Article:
10. StepStark

    [SPOILERS thru S7] Where did the show go wrong?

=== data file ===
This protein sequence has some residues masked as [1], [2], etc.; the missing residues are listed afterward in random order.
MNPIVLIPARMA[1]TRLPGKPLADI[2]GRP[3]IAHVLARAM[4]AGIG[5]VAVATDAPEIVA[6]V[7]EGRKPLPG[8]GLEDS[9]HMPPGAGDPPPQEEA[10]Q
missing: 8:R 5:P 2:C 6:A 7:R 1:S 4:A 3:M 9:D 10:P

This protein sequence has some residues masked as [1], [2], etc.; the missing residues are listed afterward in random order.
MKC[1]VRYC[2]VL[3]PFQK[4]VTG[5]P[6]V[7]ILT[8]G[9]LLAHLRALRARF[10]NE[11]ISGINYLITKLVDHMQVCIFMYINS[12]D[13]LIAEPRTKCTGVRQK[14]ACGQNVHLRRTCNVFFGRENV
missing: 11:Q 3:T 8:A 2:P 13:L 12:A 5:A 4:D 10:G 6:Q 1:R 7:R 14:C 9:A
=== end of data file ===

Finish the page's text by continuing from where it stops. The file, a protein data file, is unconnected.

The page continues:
You're twisting my words. What I said is that ASOIAF is best left unfinished if the remaining books even resemble what happened in the show. I have no problem if the remaining books are similar to AFFC and ADWD. There is no decline in the quality of storytelling, AFFC and ADWD are not objectively worse than the first three books, but they obviously don't deliver any closure and some readers are understandably impatient to get closures so they attack AFFC and ADWD, but objectively nothing is wrong with those two books. If you really read ASOIAF as early as you say then you definitely remember the same reaction to ACOK which was initially seen as a letdown for same reasons and back then some readers also criticized GRRM for unnecessarily prolonging the story and adding a lot of fat, but as soon as ASOS came out it became obvious that ACOK was simply a transition book and a very good one at that. What would definitely be decline is if any of the nonsense from the show ends up in the remaining books. Just like Littlefinger eventually betrayed Cersei. He'd betray anyone. But that's not what we discussed. We discussed his plans. "I'll first befriend and then betray anyone" isn't a plan. He didn't plan for Cersei to become the ruler of 7K, but when Ned refused his offer he adapted and acted. There is a huge difference between adaptation that tried to be faithful but can't be 100% faithful because of different medium or some other objective reason, and this "adaptation" we're discussing here. GOT never was a "fairly faithful" adaptation because right from the start D&D were changing things just because they wanted and for no good reason. Call it what you want but that is not a faithful adaptation, not even a fairly faithful adaptation. Sorry to say but this is a silly argument. You're not talking about adaptation but about fan fiction. Adaptation isn't supposed to be a different version of the original story. That's fan fiction, not adaptation. And please, I'm hearing about this "people want to be surprised" argument for years but it's just ridiculous. If you want to be surprised by adaptation I'm afraid you got the entire concept of reading/watching wrong. If you want to be surprised then you read or watch something new. Adaptation is something else. Adapting a story means translating it to a new form as faithfully as possible, and not changing it for the sake of shocking the audience. As other people already said, Talisa was a terrible change. She didn't make any sense to begin with and she was written terribly. And no, she didn't heightened the impact of the Red Wedding, unless you think that Robb as romantic moron is more compelling than Robb as king who desperately wants to reclaim his home which he lost because of his own mistake, and also unless you think that Cat wasn't really important character for that particular storyline (because when Talisa appeared Cat was relegated to secondary character in the show).